WHOI Researchers Develop Tech for New York Whale Study

COURTESY OF THE WILDLIFE CONSERVATION SOCIETY

COURTESY OF THE WILDLIFE CONSERVATION SOCIETY

WOODS HOLE – Scientists with the Woods Hole Oceanographic Institution and the Wildlife Conservation Society’s New York Aquarium are studying the New York region’s biggest voices.

No. Not the stars of Broadway, but the whales of New York Bight.

Researchers recently deployed a high-tech acoustic monitoring buoy in New York waters that will allow scientists to listen to some of the world’s largest mammals.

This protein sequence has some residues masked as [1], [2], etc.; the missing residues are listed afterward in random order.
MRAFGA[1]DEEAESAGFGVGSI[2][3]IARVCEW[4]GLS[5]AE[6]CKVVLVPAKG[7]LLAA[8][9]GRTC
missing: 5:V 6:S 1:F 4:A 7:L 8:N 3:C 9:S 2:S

The buoy has “stretch hoses” that are connected to a weighted frame that sits 125 feet below the surface on the sea floor.

The frame carries the acoustic equipment that records and processes sound from an underwater microphone. The data is transmitted through the hoses to the buoy and then to shore through the Iridium satellite system.

The equipment was developed by WHOI engineers.

Similar buoys have been deployed in waters off Massachusetts and Maine but the near real-time technology is being used for the first time in the waters off New York.

The buoy will help researchers better understand the movements of, and threats to, the whales swimming through the region including humpback whales, blue whales and the endangered North Atlantic right whale.

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